It seems unthinkable that Notre Dame Cathedral should have caught fire this week. The scenes in Paris, relayed live on television, were awful, especially when the spire collapsed. It was feared that the whole cathedral might be lost, but thankfully the damage was not as great as was feared, but it will still take many years to restore it. President Macron maybe a little over-optimistic in hoping for it to be completed in 5 years.  

When great buildings are destroyed, the authorities are faced with a choice. They might choose a completely new design, such as at Coventry Cathedral, or they might opt for a replacement of what was there before, rebuilding as it was, where it was, as at York Minster, after the fire which destroyed the south transept. If you visit it now, you would scarcely notice the difference.Wherever there is damage and destruction there is the hope of reconstruction. 

The restoration of Jesus did not take years, but two days. He was resurrected, as he was, where he was, after the crucifixion. The damage wrought at Calvary was not put right, the marks of the nails were left his hands and his feet, and the spear wound in his side. He was the same but he was also different. He was physically present, he could eat and be touched but he appeared and disappeared. His restoration was not instantly apparent. Mary Magdalene mistook him for the gardener, the disciples on the way to Emmaus and on the Sea of Galilee failed to recognize him, but perhaps that says more about their clouded state of grief.

But there was, and is, a fundamental continuity in Jesus: he is the same, yesterday, today and tomorrow. Jesus of Nazareth, the Christ who taught, healed and restored is the risen Christ we worship. The Jesus of Calvary who suffered and bears the scars is the risen Christ we pray to. And he has promised to be with us for ever. Heaven and earth may pass way, but his word will remain for ever.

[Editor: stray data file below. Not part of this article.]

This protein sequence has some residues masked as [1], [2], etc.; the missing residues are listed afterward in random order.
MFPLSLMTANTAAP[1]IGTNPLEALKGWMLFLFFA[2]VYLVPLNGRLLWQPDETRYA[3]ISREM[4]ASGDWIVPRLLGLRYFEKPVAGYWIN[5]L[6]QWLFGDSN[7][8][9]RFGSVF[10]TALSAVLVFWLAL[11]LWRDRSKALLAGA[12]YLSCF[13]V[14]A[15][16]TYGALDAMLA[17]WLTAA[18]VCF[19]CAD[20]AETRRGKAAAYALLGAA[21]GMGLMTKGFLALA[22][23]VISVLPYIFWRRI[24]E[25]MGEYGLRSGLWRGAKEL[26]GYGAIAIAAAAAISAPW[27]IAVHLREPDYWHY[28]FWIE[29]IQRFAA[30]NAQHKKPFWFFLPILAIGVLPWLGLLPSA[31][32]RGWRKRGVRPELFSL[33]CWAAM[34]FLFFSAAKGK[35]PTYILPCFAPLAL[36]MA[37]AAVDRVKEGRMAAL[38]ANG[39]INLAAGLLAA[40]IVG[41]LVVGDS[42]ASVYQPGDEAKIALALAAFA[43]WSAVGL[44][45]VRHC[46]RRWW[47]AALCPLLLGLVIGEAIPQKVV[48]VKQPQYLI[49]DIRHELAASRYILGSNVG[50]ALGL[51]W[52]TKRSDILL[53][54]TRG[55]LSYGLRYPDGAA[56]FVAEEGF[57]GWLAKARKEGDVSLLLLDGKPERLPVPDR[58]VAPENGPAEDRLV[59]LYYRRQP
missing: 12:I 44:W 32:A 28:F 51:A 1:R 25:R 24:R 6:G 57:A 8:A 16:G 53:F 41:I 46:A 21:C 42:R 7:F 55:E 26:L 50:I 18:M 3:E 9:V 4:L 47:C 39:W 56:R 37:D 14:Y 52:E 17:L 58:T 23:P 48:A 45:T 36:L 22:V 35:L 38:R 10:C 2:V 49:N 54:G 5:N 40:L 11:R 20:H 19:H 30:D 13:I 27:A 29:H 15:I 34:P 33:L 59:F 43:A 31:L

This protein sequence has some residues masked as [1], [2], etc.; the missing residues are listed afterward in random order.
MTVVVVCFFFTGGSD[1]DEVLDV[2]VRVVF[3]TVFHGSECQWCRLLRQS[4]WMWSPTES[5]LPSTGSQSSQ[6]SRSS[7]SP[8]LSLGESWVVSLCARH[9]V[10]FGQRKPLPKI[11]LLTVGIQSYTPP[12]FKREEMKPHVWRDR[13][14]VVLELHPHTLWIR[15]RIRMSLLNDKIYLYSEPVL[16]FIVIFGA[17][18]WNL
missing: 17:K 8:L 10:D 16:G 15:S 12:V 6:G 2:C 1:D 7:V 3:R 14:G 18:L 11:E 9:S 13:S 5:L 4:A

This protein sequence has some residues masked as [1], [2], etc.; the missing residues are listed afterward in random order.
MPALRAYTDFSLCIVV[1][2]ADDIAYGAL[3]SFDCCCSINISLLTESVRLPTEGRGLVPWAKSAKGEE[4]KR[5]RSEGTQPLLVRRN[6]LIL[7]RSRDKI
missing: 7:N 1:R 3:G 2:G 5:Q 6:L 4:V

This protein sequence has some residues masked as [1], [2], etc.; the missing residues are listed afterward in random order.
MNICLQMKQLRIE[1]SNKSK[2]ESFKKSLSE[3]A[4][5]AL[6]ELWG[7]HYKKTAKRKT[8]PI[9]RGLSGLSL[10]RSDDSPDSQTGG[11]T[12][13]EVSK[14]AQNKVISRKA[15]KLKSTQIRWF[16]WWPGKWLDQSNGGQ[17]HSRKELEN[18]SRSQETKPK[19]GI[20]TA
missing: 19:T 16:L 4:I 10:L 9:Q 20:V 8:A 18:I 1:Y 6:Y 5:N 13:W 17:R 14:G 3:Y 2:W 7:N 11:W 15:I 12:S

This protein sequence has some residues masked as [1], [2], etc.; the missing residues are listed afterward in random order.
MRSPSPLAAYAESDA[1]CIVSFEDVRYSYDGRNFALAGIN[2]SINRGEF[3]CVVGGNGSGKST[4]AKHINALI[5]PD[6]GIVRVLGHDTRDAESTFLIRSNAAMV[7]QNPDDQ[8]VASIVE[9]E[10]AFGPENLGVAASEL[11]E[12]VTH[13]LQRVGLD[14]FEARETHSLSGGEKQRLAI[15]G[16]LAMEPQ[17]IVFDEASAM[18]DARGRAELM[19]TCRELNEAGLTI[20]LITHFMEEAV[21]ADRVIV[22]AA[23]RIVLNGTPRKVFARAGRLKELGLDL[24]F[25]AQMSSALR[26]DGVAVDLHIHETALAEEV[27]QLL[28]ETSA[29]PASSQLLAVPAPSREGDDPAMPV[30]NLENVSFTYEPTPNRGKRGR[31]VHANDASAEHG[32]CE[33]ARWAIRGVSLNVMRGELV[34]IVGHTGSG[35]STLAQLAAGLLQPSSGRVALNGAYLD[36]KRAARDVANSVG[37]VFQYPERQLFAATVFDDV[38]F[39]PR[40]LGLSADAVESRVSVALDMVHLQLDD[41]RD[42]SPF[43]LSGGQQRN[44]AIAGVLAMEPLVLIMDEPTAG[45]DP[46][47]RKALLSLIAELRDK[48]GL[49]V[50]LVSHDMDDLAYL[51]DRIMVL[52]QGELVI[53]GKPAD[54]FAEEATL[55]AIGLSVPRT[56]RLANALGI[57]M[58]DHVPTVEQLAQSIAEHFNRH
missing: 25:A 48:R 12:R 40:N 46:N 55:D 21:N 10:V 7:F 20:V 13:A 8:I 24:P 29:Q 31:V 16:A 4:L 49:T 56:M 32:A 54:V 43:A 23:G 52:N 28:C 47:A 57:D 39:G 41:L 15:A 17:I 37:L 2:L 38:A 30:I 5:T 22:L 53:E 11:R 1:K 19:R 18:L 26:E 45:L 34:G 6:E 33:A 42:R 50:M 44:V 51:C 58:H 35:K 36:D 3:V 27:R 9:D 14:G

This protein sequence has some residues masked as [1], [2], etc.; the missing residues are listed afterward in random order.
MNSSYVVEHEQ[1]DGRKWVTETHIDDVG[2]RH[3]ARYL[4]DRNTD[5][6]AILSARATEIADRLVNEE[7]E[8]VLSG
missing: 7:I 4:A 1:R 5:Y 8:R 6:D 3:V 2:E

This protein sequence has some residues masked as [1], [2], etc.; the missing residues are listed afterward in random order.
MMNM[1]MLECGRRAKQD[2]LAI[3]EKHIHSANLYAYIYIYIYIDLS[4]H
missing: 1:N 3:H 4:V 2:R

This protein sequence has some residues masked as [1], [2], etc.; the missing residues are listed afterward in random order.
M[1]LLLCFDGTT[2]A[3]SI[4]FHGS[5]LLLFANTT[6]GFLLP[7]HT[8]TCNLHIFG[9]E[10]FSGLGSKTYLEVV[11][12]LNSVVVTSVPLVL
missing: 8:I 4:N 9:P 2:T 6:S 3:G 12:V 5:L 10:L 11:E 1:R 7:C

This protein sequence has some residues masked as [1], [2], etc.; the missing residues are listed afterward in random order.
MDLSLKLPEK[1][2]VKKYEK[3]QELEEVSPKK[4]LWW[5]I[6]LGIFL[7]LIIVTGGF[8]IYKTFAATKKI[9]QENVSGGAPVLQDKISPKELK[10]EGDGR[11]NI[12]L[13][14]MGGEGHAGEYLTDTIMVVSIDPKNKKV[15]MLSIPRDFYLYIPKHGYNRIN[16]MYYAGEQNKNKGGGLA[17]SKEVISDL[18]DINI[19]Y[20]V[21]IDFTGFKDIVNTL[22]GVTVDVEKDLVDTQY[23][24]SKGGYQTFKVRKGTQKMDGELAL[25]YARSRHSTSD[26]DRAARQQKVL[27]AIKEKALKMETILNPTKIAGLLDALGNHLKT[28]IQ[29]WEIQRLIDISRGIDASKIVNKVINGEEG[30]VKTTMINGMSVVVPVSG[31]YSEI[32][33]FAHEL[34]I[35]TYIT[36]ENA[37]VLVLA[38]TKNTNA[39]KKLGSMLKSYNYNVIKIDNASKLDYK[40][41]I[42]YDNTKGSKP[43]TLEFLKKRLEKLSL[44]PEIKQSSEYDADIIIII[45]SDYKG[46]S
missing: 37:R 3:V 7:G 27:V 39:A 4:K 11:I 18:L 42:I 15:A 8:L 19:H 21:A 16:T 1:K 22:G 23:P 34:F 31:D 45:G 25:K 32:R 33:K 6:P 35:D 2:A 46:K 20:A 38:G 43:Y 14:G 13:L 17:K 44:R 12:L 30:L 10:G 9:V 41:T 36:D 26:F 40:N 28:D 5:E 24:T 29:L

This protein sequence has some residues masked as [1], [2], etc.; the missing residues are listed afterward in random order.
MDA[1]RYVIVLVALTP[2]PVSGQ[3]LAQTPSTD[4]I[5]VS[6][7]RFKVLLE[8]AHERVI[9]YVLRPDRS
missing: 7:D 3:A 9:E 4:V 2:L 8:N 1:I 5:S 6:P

It can take many years before some destroyed buildings can be rebuilt. The time has to be right. The baroque Frauenkirche in Dresden was bombed in 1945. The heat of the fire-storm was so intense that the stone in the supporting piers exploded and the dome collapsed. After the war, the communist authorities had no wish to see the church rebuilt,  its rebuilding was only completed after the reunification of Germany brought new hope. The church, consecrated in 2005, stands as a symbol of peace and reconciliation. It does not hide its scars: dark stones from the old walls pepper the exterior; some faces of angels have been restored and repainted while others remain as they were left after the fire. Visitors to the church are invited to see that injuries leave scars but wounds can heal and we can all dream of hope from new beginnings. 

The Easter message is indeed one of hope. If God can raise Jesus from the dead, then what else can he do? The resurrection of Jesus is the foundation of the Christian life. St Peter and the apostles were  witnesses to the risen Christ and  proclaimed the good news proudly and fearlessly.

The work of redemption, which Jesus began, was to continue and goes on through the church today.  Christ is risen, Christ is alive and we are now the witnesses to the life of Christ. We carry the risen Christ in us. And that is what makes the Christian faith indestructible. We do not depend on cathedrals and churches. We are bearers of the eternal word. We are the living stones of the church.

The Easter message is that all things can be transformed for good through the grace of God. We may have suffered wounds, but we can learn from them, our scars can enable us to help others. We Christians are called to be angels of hope, to inspire confidence in others who are despairing, whose plight seems hopeless. We have to look for the hope in the risen Christ, hold onto it and share it.

Following the Great Fire of London, St Paul’s Cathedral was destroyed and had to be demolished. When he was examining the site, St Christopher Wren  asked a workman to bring him a stone to mark the proposed centre of the dome. On that stone, taken from an old tomb, was the word ‘Resurgam’ (I shall rise again.’) Wren had that word inscribed on the facade beneath the figure of the phoenix, the mythical bird that is born and rises from the ashes of its predecessor.

Alleluia, Christ is risen!